In the final round of the French presidential election 20 years ago, Jean-Marie Le Pen of the far-right National Front was surpassed by Jacques Chirac, the centre-right incumbent, by 82% to 18 as voters rebelled against the prospect of an extremist in the Elysée Palace.
A similar “republican front” of anti-radical political parties and citizens emerged five years ago when Le Pen’s daughter Marine faced central political newcomer Emmanuel Macron, who struck beat her from 66% to 34 to win the presidency.
This year – with the two going to rematch on April 24th first round of voting on Sunday – the latest polls give Macron a slight edge. But they also showed that the republican front was collapsing and that Marine Le Pen could finally achieve a victory that would have enormous consequences at home and abroad.
She and her supporters feel they have the momentum they need to win after her spike in the past month. Jean-Paul Garraud, a judge will be appointed justice minister if she wins. “There has been a psychological breakthrough in the public mind that she is qualified and qualified to be president.”
But Macron has in the past proved to be a formidable political campaigner – when the road gets tough, “I fight”, he said recently – and he has arranged trips to the north. and eastern France on Monday and Tuesday trying to hold out at the Elysée. for a second term.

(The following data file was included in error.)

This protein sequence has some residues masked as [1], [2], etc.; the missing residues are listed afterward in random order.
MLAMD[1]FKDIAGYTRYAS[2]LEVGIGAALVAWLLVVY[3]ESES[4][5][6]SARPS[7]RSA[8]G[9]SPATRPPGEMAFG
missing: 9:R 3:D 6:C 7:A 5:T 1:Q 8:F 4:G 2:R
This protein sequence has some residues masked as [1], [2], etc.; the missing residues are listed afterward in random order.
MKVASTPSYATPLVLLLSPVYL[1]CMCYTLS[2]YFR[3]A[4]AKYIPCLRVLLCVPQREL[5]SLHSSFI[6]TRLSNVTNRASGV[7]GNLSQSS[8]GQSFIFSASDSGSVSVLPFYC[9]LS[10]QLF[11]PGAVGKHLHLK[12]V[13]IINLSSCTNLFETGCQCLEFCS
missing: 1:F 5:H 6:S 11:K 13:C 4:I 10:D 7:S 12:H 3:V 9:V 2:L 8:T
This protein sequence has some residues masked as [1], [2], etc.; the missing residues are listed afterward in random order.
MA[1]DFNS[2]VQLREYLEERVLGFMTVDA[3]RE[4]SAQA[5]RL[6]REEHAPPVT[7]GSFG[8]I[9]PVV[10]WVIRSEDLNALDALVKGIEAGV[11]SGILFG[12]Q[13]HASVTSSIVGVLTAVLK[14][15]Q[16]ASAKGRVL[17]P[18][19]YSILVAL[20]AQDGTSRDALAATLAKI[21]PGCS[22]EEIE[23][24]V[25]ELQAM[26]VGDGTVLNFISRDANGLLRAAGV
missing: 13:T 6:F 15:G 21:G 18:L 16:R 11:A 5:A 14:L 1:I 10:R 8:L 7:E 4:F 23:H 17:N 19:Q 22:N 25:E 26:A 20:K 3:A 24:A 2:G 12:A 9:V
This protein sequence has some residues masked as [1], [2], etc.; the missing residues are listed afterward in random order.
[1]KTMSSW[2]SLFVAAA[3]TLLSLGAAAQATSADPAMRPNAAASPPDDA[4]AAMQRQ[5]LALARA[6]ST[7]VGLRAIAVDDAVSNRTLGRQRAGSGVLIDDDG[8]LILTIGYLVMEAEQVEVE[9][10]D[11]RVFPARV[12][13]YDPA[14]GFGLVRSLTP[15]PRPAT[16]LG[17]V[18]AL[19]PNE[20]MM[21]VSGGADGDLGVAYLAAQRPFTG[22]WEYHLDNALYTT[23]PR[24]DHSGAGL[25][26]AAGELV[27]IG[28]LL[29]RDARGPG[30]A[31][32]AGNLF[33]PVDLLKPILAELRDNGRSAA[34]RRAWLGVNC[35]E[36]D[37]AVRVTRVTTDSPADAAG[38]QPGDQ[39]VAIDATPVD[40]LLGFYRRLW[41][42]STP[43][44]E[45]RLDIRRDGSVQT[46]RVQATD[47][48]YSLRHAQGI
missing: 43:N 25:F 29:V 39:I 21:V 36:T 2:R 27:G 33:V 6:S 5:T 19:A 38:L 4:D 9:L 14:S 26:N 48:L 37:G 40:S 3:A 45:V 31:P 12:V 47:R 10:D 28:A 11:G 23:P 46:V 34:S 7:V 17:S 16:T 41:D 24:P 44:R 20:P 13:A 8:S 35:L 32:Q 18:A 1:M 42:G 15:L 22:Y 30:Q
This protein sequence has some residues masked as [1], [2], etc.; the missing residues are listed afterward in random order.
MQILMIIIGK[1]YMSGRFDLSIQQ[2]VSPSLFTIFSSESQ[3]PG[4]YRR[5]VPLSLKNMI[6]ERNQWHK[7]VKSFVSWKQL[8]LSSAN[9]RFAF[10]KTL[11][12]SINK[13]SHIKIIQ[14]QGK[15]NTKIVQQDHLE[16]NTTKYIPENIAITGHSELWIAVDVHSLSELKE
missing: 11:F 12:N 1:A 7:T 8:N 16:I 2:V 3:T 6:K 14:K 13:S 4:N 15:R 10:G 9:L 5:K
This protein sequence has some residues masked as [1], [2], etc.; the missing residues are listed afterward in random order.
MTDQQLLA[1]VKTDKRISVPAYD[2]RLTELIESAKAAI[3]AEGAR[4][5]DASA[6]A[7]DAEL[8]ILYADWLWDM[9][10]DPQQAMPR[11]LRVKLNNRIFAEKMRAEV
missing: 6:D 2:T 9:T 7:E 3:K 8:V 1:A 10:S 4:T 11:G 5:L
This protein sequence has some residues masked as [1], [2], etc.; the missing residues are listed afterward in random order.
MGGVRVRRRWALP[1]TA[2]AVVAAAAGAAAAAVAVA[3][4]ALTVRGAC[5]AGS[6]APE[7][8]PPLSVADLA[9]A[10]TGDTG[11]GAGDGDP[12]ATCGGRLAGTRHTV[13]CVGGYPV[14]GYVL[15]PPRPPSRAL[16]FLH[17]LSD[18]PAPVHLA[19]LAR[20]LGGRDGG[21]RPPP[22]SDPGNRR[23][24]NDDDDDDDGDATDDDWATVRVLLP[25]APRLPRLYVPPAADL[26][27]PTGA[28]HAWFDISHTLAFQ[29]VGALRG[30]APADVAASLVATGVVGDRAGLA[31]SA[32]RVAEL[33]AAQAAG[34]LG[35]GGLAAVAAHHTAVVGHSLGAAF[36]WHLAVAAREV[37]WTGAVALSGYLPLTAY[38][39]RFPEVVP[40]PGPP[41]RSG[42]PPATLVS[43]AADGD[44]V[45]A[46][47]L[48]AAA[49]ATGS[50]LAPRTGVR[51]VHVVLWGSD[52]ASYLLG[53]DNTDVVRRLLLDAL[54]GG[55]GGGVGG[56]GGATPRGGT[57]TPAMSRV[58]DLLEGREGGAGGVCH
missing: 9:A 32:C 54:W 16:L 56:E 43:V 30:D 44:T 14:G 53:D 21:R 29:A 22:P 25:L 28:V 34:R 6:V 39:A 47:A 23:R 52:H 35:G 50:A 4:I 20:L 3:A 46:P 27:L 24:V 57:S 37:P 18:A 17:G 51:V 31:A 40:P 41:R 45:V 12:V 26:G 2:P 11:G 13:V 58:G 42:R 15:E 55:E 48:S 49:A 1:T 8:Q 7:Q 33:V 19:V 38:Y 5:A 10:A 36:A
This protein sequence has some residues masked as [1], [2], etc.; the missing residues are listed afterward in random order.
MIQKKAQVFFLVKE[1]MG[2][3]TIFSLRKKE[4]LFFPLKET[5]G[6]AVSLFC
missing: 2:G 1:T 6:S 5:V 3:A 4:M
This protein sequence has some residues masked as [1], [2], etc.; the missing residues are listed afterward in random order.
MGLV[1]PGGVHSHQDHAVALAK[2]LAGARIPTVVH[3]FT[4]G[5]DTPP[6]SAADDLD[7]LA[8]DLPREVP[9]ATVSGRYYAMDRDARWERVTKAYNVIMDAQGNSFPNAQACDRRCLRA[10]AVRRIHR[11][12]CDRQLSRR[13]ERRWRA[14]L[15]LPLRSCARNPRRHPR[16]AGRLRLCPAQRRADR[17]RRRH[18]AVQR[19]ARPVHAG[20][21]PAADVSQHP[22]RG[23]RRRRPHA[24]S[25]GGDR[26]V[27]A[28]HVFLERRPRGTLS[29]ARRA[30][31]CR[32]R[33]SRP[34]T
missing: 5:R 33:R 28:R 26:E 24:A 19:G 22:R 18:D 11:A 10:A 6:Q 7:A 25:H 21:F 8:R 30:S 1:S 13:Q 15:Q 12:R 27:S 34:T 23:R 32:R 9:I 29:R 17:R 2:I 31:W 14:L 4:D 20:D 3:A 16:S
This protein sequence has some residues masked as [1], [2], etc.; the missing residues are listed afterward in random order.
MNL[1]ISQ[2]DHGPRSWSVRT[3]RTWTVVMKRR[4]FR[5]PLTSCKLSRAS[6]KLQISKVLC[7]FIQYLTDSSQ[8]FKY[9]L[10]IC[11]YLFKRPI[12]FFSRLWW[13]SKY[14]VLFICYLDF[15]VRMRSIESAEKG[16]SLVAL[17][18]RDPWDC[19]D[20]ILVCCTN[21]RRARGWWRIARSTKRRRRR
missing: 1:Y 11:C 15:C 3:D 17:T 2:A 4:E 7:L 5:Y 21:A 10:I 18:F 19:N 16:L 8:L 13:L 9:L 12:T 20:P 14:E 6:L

If Macron wins two weeks from now, he has pledged to continue economic reforms and uphold the policy of liberal internationalism that puts France at the center of both the EU and the current Western alliance. is confronting Russia over its invasion of Ukraine. His keywords are “humanism”, “openness” and “Enlightenment”.
“This contest isn’t over yet and the debate we’ll have over the next two weeks will be decisive for our country,” he said Sunday night.
If Le Pen wins, she has vowed to change French society by restricting immigration and the rights of foreigners, banning Muslims from wearing the veil in public, and protecting industry. of France, rejecting EU laws and rules that she considers contrary to French interests, and withdrawing from Nato’s military command structure. She talks about “protection” – from high prices and crime – and “law and order”.
Events in France and abroad in recent years have energized Le Pen as she and her increasingly optimistic campaign team continue their bid for a third presidential run.
At home, the traditional left- and right-wing structure of France’s post-war democracy – which was called into question by Macron’s innovative and successful 2017 “non-leftist” campaign – seems to was buried by Sunday’s vote.
Instead it is a competition between liberals and internationalists like Macron on the one hand and populists and nationalists like Le Pen on the other.
Socialist candidate Anne Hidalgo, mayor of Paris, won just 2% of the vote on Sunday, while Valérie Pécresse of the conservative Les Républicains party risks falling below the 5% threshold needed to reclaim spending. election fees from the state.